Hardwood flooring: Nails or staples better?

What are the pros and cons of each? We will be using pneumatic equpment. Which make/model of nailer/stapler do you recommend?
I am working with an experienced hardwood floor layer and will be working on many new and old homes, he has only worked with a pneumatic stapler.
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Though timber floors are not my Forte in life, I thought you should not nail timber flooring down ?
Am I wrong ?
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On 13 Sep 2004 01:38:19 -0700, snipped-for-privacy@hotmail.com (ississauga) wrote:

The hot ones in my area are Porta-Nails and Bostich. I've seen guys using staples or flooring nails. This is for hardwood strip flooring, other types of floors require different methods.
Barry
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ississauga wrote:

I can only tell you that nails - serrated cleats, actually - hold extremely well...almost impossible to get out.
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My experience with the Bostich staples is that they hold well. The wire is fairly fine (16 ga?) allowing for extra fasteners to assist pulling in bowed pieces without splitting the tongue off. FWIW, I used a deadblow mallet with it.
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well the 15 gauge staples 2 inch seem to be the supreme fastner my angle is the weight of 7700 staples is greater than 7700 power cleats by 1/3 so more weight more fastner more holding power ken moersch http://allhardwoodfloor.com ( Ltd.)
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I read an answer to a similar question in a UK Magazine. The person asking was talking about laying a hardwood floor over UF heating.
The magazine suggested laying the floor as a floating floor to allow it to acclimatise - then nailing it down when you get fed up of the creaking!
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The whole point of a floating floor is to allow for expansion and contraction of the timber. timber floors will expand / contract about 2mm per metre, ( in UK weather, may be more in more variable climes ) so with a modest room of say 4m length of board an 8mm expansion is to be accomodated. This can not be done by nailing the boards down and will result in the boards lifting / twisting.
The creaking noise normally stops after a while, once the floor is " bedded in"
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David Hicks wrote:

It depends a lot on how closely the climate is controlled in the house, too.. But normal T&G wood flooring is nailed. The boards are put down with just enough space between them to allow for seasonal expansion. I suspect that the point of the "start like a floating floor" suggestion is that it gives the wood (which probably was milled, partially kiln-dried, stored outside, and then shipped) a chance to get to something near its expeted moisture-content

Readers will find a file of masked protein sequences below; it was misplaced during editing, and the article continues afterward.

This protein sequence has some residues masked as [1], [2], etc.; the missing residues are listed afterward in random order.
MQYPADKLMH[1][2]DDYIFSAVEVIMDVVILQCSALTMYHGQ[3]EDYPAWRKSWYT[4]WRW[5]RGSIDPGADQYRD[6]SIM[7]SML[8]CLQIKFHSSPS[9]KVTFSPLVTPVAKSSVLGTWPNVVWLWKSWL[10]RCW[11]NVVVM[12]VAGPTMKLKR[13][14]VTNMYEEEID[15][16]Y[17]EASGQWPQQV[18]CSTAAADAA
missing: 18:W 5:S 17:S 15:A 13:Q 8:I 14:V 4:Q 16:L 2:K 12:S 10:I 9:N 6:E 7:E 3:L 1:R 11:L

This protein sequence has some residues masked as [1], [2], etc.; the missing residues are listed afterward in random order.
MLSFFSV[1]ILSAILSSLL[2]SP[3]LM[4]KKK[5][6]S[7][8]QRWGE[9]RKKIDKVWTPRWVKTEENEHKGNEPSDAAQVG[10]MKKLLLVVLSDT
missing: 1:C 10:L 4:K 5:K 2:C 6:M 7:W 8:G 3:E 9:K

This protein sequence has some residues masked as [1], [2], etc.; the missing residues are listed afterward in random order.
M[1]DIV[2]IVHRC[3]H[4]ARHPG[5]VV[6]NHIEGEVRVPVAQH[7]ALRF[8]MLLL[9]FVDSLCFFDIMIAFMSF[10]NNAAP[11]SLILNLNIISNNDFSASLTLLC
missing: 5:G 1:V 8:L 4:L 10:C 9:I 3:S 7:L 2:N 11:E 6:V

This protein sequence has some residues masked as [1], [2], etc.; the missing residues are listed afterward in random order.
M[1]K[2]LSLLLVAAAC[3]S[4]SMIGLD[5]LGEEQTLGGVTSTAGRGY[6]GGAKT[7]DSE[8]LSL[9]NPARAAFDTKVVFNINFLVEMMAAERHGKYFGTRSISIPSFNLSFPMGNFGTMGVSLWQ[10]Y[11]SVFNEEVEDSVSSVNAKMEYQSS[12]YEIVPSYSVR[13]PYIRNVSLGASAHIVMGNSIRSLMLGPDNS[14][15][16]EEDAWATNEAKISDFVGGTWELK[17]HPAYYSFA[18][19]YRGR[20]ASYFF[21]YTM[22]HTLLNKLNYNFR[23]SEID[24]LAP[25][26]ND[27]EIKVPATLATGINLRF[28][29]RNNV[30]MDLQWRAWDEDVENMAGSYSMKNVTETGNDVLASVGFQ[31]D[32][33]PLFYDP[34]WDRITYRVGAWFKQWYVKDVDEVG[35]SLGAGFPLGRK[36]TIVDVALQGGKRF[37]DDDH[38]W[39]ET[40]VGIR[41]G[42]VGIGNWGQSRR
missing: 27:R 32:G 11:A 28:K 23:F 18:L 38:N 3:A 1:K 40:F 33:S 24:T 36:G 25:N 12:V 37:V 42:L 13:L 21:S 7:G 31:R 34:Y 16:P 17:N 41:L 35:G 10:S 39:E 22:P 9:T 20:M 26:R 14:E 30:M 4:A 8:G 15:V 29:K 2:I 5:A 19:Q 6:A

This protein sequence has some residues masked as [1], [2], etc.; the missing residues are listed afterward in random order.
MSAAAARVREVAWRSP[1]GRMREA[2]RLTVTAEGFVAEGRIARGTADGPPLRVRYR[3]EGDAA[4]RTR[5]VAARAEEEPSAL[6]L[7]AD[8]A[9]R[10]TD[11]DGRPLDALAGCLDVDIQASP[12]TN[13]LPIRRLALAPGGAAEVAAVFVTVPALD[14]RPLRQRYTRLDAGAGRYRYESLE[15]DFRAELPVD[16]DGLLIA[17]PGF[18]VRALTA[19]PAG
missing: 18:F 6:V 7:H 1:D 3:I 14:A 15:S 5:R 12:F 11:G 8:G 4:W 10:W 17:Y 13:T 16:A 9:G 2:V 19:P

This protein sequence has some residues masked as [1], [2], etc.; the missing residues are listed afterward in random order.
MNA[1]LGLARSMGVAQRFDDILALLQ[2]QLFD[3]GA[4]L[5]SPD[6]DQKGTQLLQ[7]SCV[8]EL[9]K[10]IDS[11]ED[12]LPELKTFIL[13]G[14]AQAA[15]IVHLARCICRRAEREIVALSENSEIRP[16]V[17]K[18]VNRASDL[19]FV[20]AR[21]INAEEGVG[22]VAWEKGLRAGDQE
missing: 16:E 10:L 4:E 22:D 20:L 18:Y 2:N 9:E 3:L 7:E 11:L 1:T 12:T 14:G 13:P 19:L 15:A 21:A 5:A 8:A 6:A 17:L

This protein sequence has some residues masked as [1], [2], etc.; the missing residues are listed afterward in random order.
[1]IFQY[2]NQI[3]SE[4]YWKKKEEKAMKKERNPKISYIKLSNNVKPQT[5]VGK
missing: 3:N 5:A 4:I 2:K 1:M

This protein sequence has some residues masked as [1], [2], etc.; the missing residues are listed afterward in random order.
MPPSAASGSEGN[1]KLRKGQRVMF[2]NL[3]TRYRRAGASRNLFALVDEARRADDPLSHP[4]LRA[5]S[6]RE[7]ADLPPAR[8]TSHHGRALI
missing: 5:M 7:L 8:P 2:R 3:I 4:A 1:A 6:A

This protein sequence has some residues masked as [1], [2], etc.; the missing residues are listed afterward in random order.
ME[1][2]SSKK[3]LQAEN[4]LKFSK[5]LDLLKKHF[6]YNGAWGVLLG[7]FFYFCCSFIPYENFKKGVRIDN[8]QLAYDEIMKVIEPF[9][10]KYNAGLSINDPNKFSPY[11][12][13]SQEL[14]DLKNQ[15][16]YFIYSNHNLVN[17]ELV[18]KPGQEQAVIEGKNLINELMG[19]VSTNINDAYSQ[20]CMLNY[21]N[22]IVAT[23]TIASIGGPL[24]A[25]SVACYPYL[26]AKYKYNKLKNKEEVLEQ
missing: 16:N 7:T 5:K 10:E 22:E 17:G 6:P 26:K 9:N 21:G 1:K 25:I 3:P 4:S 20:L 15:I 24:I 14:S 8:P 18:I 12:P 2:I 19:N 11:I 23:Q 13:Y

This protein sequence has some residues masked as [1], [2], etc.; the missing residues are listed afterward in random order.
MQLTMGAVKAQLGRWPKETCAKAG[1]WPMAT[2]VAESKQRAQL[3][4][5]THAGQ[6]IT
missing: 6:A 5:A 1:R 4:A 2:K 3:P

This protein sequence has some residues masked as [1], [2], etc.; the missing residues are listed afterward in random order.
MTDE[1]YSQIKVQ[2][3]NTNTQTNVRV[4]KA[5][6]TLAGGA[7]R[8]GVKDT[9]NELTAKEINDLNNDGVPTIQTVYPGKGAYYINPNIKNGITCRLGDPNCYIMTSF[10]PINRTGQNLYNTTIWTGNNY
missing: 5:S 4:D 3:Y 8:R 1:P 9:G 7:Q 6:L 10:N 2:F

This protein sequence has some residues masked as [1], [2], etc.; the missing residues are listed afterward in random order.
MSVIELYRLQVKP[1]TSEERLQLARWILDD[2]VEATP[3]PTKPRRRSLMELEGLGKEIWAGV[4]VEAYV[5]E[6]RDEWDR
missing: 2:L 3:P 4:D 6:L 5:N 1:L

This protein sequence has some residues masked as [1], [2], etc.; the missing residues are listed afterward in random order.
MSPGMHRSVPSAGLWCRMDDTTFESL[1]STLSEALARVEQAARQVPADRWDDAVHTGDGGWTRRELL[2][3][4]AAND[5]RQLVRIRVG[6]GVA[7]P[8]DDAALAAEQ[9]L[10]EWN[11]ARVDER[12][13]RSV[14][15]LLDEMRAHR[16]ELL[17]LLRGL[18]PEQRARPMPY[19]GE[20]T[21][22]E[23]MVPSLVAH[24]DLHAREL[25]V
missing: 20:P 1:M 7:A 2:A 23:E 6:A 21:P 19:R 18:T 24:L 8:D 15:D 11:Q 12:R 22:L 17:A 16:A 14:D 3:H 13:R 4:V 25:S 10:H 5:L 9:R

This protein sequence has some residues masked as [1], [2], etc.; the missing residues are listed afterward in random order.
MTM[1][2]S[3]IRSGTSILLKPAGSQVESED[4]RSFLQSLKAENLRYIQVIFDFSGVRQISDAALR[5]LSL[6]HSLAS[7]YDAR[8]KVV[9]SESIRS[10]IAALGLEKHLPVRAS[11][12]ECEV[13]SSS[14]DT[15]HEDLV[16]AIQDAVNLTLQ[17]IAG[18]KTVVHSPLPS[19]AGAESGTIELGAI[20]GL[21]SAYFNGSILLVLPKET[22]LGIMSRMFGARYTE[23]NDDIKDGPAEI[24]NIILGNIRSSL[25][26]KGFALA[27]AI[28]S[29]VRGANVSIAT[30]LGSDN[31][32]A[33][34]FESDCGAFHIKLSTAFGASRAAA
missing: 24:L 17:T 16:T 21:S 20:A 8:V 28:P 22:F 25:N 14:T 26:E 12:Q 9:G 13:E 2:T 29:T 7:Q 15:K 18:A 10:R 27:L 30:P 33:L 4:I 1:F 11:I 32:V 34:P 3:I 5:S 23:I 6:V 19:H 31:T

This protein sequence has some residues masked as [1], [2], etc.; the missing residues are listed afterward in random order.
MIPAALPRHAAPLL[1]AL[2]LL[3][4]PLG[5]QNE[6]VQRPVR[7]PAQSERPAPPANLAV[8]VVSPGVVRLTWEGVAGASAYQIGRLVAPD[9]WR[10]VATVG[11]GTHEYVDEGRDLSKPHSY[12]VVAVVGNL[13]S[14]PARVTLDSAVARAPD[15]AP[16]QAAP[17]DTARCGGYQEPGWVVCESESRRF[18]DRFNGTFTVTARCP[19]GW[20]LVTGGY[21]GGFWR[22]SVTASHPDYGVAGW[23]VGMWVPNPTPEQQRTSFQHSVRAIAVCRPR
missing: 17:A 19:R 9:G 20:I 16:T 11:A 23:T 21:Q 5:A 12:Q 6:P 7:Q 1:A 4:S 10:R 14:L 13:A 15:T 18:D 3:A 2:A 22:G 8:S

in place, so the it wont shrink after being nailed down and leave 1/8" cracks between every board. Personally, I'd be a little hesitant to drive flooring nails over a subfloor heating system, anyway.
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I stapled my flooring down as tight as I could get it in June and July in Atlanta. KD select oak. The floor is fairly gap free 6 years later but gaps have opened up. RH on the cheap thermometer is about 50% now and it dips a bit lower in the winter. Conditioned air all the time. Only about 2 months a year that either the heat or air is not running.

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Lots of good advice from this supplierl....
http://www.broadleaftimber.com /
See "Technical Information" -> "Floors" then links on the left.
Specifically on fixing....
http://www.broadleaftimber.com/floors/technicalinfo/ftechnicalinfo4.html
and
http://www.broadleaftimber.com/floors/technicalinfo/ftechnicalinfo5.html
with UF heating
http://www.broadleaftimber.com/floors/technicalinfo/ftechnicalinfo6.html
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There was a study done several years ago on the holding power between cleats(powernail type) and staples (commonly used by the Bostich pneumatic). I refer to those nailers because they are the dominant names in the trade. The Canadian nailer escapes my memory right now but also uses the cleats. Anyway, this study, paid for by one of the manufacturers, showed that staples hold better initially, but the GOOD cleats hold stronger longer, especially after repeated moisture cycles.
The staples holding power is derived from glue and the slight cross angle of the two staple legs. Once the wood expands/contracts a few times, the glue loses bond, giving the cleated l-nail the edge.
There are some cheap cleats out there, imports with little actual cleat. Pay the money and buy the quality ones. I prefer Powernal cleats over the Canadian company.
That said, I have used staples over the years and those floors are still there. I did however take the opportunity to change my Bostich pneumatic to a cleat head, courtesy of that Canadian company(my apologies) who sold the conversion for $80. I happen to prefer the ease of use of the cleats, and the luxury of air, but did not like the clumkyness of the canadian companies nailer. I tried the new-at-that-time pneumatic Powernailer, and it was $600 worth of scrap metal(imo).
Truth be told, stay in shape and the old manual powernailer is just as effective. I will never sell mine.
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